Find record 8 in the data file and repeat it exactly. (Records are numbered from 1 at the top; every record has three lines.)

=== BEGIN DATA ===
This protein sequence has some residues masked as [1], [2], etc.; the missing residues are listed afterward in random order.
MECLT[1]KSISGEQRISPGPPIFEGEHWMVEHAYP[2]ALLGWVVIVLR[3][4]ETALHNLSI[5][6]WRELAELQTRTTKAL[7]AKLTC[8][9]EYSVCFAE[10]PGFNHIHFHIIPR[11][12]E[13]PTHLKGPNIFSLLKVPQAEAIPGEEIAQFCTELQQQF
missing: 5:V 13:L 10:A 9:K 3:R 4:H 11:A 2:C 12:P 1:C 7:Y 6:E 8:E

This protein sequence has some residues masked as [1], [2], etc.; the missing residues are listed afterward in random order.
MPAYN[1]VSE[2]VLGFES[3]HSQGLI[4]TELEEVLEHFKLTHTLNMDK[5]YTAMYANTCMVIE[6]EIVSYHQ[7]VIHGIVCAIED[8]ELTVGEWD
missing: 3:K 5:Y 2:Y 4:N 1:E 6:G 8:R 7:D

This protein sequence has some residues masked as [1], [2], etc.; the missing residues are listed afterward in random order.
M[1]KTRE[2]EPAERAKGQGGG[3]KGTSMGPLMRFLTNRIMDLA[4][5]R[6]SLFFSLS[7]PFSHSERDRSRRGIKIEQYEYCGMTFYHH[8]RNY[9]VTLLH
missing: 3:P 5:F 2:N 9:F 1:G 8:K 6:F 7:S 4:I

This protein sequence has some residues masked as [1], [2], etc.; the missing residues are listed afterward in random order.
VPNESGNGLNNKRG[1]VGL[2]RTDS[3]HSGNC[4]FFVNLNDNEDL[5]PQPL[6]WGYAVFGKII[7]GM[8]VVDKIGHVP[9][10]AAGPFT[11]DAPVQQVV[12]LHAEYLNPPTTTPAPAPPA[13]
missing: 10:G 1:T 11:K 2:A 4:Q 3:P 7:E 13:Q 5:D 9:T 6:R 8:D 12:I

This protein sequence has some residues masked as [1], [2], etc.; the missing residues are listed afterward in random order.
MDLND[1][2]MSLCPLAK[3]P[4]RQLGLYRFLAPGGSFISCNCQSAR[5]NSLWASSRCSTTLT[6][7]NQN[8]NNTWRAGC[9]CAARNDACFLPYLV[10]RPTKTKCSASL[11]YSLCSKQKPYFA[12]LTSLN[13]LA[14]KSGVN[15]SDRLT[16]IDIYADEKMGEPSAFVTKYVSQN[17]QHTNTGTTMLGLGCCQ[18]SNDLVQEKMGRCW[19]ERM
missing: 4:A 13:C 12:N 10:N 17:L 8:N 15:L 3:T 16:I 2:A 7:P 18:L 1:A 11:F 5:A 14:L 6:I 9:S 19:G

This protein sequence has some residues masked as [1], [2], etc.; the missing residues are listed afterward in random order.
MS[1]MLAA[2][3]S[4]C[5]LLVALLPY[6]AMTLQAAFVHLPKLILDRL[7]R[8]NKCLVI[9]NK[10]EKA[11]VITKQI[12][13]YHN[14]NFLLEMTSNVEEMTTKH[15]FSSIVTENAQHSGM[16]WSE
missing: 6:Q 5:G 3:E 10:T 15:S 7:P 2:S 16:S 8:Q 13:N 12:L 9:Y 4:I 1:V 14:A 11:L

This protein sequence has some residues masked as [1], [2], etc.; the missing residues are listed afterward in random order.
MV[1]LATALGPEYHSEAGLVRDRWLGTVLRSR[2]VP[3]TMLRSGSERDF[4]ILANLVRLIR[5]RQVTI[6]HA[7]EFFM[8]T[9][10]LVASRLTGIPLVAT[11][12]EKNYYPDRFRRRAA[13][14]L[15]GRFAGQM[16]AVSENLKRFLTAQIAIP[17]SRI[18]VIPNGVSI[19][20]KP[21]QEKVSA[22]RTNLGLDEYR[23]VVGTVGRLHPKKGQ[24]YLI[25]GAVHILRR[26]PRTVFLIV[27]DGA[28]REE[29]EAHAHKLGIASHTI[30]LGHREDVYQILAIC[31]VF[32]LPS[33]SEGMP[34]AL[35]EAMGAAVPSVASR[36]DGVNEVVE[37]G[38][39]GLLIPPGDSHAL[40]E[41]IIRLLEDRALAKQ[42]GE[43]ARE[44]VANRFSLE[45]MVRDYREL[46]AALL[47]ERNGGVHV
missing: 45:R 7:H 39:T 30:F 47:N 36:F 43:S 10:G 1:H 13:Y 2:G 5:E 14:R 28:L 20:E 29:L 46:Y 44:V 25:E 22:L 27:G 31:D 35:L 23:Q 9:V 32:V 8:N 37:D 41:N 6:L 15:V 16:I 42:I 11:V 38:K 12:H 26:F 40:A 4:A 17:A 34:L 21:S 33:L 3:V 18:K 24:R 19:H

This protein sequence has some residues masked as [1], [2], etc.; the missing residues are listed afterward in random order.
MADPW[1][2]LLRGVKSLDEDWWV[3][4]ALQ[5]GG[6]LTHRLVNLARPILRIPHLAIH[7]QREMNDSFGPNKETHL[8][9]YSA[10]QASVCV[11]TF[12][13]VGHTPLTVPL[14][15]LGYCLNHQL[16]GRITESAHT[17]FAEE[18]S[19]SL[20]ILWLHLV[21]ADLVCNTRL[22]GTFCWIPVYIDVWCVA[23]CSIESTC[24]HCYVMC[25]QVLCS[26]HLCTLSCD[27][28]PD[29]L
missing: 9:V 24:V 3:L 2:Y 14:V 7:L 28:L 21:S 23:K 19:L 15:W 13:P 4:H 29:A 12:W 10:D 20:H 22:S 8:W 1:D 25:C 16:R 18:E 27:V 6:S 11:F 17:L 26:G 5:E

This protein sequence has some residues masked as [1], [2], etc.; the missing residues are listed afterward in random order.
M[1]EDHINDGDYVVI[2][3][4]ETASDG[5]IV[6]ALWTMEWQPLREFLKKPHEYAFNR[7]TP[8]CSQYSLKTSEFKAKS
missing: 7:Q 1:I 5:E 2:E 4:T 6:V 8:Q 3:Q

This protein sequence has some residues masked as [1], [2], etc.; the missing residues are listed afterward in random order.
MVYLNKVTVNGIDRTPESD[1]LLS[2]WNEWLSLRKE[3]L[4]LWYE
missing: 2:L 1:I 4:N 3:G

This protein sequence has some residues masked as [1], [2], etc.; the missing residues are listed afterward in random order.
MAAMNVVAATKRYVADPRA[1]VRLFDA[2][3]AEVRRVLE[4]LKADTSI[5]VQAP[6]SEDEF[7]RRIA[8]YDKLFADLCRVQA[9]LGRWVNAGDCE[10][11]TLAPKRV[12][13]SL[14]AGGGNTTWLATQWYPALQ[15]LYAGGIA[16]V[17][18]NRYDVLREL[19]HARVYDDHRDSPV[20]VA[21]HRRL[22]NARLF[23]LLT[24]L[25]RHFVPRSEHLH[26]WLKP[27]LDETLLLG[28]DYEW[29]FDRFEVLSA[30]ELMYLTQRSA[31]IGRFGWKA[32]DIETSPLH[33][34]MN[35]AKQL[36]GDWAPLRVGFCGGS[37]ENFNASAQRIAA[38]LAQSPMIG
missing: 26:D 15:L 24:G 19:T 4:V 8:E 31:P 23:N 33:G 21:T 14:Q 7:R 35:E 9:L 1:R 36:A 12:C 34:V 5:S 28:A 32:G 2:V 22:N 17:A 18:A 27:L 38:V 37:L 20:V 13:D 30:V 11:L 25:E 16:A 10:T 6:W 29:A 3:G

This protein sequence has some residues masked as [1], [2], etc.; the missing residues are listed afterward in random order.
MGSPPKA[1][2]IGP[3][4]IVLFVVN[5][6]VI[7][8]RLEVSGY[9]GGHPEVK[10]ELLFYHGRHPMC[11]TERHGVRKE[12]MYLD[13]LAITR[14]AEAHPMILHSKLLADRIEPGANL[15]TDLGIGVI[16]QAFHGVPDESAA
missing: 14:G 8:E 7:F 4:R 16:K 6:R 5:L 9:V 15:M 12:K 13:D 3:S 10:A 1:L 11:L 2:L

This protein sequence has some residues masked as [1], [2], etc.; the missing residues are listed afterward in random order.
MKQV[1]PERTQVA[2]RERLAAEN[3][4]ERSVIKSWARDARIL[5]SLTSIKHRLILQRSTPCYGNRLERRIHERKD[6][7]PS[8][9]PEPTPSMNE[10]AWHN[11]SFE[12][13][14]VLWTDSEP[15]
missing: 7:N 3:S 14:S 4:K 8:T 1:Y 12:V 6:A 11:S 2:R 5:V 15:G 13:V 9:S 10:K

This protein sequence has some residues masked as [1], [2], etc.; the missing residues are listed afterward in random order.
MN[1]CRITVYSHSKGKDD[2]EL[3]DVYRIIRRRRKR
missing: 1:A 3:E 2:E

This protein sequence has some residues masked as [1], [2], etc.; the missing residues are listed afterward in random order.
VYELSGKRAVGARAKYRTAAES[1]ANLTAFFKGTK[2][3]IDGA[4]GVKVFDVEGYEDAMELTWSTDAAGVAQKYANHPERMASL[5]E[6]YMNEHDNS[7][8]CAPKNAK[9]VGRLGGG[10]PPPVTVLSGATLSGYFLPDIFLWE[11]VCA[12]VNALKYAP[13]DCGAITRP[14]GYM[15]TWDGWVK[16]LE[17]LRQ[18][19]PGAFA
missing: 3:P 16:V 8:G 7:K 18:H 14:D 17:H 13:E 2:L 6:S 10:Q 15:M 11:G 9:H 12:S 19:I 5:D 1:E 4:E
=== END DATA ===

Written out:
This protein sequence has some residues masked as [1], [2], etc.; the missing residues are listed afterward in random order.
MADPW[1][2]LLRGVKSLDEDWWV[3][4]ALQ[5]GG[6]LTHRLVNLARPILRIPHLAIH[7]QREMNDSFGPNKETHL[8][9]YSA[10]QASVCV[11]TF[12][13]VGHTPLTVPL[14][15]LGYCLNHQL[16]GRITESAHT[17]FAEE[18]S[19]SL[20]ILWLHLV[21]ADLVCNTRL[22]GTFCWIPVYIDVWCVA[23]CSIESTC[24]HCYVMC[25]QVLCS[26]HLCTLSCD[27][28]PD[29]L
missing: 9:V 24:V 3:L 2:Y 14:V 7:L 28:L 21:S 23:K 19:L 15:W 13:P 4:H 29:A 12:W 10:D 20:H 22:S 8:W 1:D 25:C 16:R 18:E 27:V 6:S 11:F 17:L 26:G 5:E